New Zealand 'snapper' saves components manufacturer millions

By
Friday, 28 February, 2003


A leading New Zealand's mechanical design company has designed a specialised production line machine for a manufacturing plant in Mount Wellington Auckland. The aptly named 'snapper' was developed to help fulfil a large order for TCXO's (Temperature Compensated Crystal Oscillators), which are an essential component of many radio, mobile and GPS technologies.

InFact specialises in developing and managing the implementation of new products, machines and systems for clients in the consumer, industrial, military and technology industries.

It's customer, Rakon supplies over 50 per cent of the frequency control devices used by the world's GPS industry to customers that include Motorola, Navman, Trimble, Rockwell and Garmin. The technology is used in many modern GPS consumer and industrial applications such as hand held personal locators, asset tracking of trucking fleets, heavy machinery and shipping containers, surveying and mapping systems, and navigation devices for automobiles, boats and aircraft.

Due to the ever- increasing worldwide demand for such GPS devices, orders for Rakon's TCXO technology have dramatically increased. To meet this demand, an increase in production along with a new type of machine was needed to automate the manual process and snap up to 30,000 oscillators per day by the end of this year. Normally, oscillators are supplied in an 11 x 7cm ceramic arrays and can only be separated by being 'snapped' along the score lines.

InFact was approached by Rakon to design a machine from the ground up and develop and implement a new 'snapper' machine for the job. The requirement involved designing and creating a prototype of the snapper followed by detailed validation and design integration processes.

It began constructing the snapper in February 2002, including meticulous assembly and debugging of all components. The snapper is now complete and was installed in August of the same year.

At full speed the new machine will be running three 8 hour shifts, 24 hours a day, 5 days a week, and offering greater speed, reliability, consistency and accuracy than any manual alternative. Rakon is pleased with the result and has estimated that the snapper will provide a return on investment within one year. In total the snapper machine saved the company about NZ$250,000.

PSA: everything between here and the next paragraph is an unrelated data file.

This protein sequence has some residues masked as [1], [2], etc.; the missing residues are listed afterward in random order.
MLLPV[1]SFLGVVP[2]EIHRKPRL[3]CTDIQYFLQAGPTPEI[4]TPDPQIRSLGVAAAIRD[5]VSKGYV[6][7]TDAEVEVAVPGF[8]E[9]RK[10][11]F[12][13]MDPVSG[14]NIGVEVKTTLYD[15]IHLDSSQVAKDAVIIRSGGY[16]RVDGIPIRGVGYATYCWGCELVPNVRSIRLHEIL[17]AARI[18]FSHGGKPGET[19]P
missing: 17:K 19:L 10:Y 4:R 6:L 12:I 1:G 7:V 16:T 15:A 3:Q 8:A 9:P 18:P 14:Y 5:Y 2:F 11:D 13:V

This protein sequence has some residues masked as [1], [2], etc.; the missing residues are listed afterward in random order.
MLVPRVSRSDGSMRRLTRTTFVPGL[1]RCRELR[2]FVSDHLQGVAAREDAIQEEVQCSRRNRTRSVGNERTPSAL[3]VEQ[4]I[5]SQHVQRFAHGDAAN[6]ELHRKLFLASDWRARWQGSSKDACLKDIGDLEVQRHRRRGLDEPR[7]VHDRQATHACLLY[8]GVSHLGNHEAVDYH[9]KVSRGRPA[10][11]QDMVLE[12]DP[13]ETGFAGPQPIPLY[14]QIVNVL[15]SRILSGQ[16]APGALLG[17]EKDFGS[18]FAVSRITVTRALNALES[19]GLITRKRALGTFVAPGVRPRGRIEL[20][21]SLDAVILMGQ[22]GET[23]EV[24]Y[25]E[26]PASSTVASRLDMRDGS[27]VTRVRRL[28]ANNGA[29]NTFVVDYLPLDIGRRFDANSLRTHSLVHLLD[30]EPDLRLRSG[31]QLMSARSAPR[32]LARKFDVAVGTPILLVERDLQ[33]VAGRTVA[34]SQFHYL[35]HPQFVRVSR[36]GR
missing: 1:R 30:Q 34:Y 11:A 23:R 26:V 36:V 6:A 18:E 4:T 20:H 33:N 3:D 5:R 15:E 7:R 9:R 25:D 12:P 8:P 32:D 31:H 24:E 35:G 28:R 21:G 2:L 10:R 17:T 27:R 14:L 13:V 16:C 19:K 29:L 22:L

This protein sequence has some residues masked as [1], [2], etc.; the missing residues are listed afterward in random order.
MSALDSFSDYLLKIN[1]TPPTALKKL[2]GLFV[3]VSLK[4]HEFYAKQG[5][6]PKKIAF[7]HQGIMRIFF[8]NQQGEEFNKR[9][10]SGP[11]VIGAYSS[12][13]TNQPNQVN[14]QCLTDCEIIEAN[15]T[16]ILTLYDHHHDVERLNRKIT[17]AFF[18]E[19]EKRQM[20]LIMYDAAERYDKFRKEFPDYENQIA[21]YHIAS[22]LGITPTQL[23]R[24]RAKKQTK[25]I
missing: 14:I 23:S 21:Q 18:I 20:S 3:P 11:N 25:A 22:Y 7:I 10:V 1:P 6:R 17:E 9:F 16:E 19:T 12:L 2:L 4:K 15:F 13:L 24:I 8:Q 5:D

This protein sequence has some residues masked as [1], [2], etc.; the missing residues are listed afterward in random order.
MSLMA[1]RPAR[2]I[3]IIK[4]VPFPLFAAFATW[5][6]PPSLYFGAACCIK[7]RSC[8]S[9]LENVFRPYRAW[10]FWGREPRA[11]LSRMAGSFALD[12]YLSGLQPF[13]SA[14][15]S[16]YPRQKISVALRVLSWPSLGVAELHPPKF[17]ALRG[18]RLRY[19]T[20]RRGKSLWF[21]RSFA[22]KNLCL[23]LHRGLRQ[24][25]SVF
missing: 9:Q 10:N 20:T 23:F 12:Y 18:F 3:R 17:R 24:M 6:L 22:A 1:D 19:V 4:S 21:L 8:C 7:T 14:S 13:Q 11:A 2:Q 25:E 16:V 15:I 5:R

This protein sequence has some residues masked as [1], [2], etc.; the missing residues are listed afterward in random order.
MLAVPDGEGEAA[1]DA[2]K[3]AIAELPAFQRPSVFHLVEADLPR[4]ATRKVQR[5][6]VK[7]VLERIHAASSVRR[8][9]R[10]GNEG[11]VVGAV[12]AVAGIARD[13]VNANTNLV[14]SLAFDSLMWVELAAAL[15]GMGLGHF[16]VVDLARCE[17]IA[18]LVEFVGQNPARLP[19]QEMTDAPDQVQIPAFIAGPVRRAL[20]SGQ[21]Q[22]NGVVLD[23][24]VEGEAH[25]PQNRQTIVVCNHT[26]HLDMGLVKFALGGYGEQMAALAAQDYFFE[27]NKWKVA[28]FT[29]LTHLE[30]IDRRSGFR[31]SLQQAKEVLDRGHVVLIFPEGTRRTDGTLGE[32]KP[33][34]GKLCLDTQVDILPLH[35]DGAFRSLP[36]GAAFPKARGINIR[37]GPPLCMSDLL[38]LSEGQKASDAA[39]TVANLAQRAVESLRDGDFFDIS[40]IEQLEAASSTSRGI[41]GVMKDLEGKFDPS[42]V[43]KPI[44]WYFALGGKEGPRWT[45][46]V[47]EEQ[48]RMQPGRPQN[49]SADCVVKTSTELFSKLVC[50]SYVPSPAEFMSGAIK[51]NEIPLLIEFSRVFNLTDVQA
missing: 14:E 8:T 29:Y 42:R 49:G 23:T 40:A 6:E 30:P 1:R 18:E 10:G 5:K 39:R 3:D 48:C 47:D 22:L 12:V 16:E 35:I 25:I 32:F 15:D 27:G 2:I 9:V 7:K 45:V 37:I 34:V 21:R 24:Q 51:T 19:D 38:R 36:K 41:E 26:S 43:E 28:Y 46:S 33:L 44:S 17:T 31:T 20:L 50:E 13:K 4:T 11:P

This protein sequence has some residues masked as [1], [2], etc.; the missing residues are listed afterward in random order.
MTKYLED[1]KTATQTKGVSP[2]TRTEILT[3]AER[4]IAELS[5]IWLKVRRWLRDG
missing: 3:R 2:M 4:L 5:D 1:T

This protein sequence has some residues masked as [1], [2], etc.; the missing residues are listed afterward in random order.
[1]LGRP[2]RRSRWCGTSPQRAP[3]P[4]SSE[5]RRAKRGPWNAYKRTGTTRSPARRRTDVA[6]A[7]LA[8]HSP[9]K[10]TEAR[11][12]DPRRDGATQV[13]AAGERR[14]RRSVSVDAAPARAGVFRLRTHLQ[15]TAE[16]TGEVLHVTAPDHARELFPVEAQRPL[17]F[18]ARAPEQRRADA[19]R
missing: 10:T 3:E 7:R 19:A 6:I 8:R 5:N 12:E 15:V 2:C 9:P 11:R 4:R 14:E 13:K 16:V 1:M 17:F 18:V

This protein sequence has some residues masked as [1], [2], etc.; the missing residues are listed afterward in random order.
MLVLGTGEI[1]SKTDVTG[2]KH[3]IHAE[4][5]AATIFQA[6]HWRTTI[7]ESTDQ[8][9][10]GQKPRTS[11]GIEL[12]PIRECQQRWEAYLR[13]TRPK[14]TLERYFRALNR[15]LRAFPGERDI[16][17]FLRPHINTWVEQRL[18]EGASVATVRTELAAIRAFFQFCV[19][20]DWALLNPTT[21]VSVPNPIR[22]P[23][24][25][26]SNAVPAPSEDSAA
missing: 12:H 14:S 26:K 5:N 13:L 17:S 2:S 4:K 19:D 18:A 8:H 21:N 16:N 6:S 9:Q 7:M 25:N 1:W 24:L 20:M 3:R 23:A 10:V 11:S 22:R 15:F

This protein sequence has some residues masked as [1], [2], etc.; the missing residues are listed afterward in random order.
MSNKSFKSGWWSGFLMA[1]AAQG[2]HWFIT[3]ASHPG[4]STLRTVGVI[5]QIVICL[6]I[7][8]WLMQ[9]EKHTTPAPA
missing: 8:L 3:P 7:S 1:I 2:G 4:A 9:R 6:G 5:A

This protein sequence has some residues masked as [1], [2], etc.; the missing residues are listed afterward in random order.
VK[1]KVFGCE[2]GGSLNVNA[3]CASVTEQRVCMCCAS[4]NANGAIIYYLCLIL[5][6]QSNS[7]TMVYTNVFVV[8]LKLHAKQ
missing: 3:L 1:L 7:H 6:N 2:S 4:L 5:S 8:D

"InFact were very proactive in taking the project forward and providing the necessary detailed design and engineering to help turn the concept into a reality," said Phil Brownlie, Rakon Engineering Manager.

With one successful project now complete, Rakon says it would consider complementing their development team again by outsourcing future machine design projects to InFact at peak loading times. "InFact have proved to us that they can provide the necessary qualified and reliable expertise when we need it, and they do it well," said Brownlie.

"This project is a good example of the type of work we do best," explained Nigel Sharplin, InFact director. "Because we have the skills and international design experience to match the requirements for most product development projects we can be relied upon to complement a customer's in-house team with excellent accuracy and reliability. For one-off projects with particularly tight deadlines it is far more practical and efficient to outsource to a trusted support team on an as required basis, than to employ someone especially for the job and train them up."

Anticipating a rapidly growing need for temperature compensated crystal oscillators (TCXOs), Rakon has invested in purpose-built facilities in Auckland. Production is highly automated and uses innovative technology, much of which has been developed in-house.

The integration of satellite GPS technology with personal telecommunications services, and the burgeoning use of car-embedded GPS, will bring an explosion in demand for high-performance frequency control technology, according to many industry observers.

Rakon says it is committed to maintaining its leading position in the GPS market, first, by increasing its production capacity as it has already done with the 'snapper' process, and second, by continuing to advance the technology.

The company now says it is now looking to expand into the USA and Australian markets to supply competitive automation solutions for the product manufacturing process.

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